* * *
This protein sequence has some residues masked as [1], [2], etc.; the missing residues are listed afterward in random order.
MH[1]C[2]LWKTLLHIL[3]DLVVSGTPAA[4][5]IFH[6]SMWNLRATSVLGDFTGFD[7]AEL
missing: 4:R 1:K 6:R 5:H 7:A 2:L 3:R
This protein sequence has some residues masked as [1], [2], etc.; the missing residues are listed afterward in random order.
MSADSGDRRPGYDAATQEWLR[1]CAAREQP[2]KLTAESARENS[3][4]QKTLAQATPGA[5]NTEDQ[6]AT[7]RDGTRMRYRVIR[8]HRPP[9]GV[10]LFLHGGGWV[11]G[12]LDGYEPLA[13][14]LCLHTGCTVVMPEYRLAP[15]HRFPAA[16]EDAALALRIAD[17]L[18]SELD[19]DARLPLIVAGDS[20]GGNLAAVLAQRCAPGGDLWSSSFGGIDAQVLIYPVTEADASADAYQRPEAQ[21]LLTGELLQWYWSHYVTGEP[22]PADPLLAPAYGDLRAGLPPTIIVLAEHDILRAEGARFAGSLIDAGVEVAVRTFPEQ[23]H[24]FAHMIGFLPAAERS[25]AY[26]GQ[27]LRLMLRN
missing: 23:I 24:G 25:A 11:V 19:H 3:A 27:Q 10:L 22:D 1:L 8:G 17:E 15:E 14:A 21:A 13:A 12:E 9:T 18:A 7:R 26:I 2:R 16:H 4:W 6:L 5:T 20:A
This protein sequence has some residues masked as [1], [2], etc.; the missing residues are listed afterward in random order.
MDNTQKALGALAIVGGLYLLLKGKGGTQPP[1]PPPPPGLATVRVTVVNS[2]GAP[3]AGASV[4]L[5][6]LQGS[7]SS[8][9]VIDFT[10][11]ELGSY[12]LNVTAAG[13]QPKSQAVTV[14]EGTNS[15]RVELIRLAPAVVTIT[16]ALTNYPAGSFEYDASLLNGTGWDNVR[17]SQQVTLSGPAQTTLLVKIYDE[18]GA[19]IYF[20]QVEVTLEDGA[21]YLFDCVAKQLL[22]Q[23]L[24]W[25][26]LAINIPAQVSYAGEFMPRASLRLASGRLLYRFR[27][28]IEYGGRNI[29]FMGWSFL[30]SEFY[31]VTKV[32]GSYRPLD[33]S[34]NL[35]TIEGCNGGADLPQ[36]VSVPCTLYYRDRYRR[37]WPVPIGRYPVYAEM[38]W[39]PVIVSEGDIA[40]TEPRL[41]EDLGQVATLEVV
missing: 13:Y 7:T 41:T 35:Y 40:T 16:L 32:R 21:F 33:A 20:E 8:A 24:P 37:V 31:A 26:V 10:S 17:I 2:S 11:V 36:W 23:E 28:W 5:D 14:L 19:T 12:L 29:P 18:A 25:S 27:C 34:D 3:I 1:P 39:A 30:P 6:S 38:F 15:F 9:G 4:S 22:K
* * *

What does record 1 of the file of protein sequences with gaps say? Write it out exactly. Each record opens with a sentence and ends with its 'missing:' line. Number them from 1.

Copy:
This protein sequence has some residues masked as [1], [2], etc.; the missing residues are listed afterward in random order.
MH[1]C[2]LWKTLLHIL[3]DLVVSGTPAA[4][5]IFH[6]SMWNLRATSVLGDFTGFD[7]AEL
missing: 4:R 1:K 6:R 5:H 7:A 2:L 3:R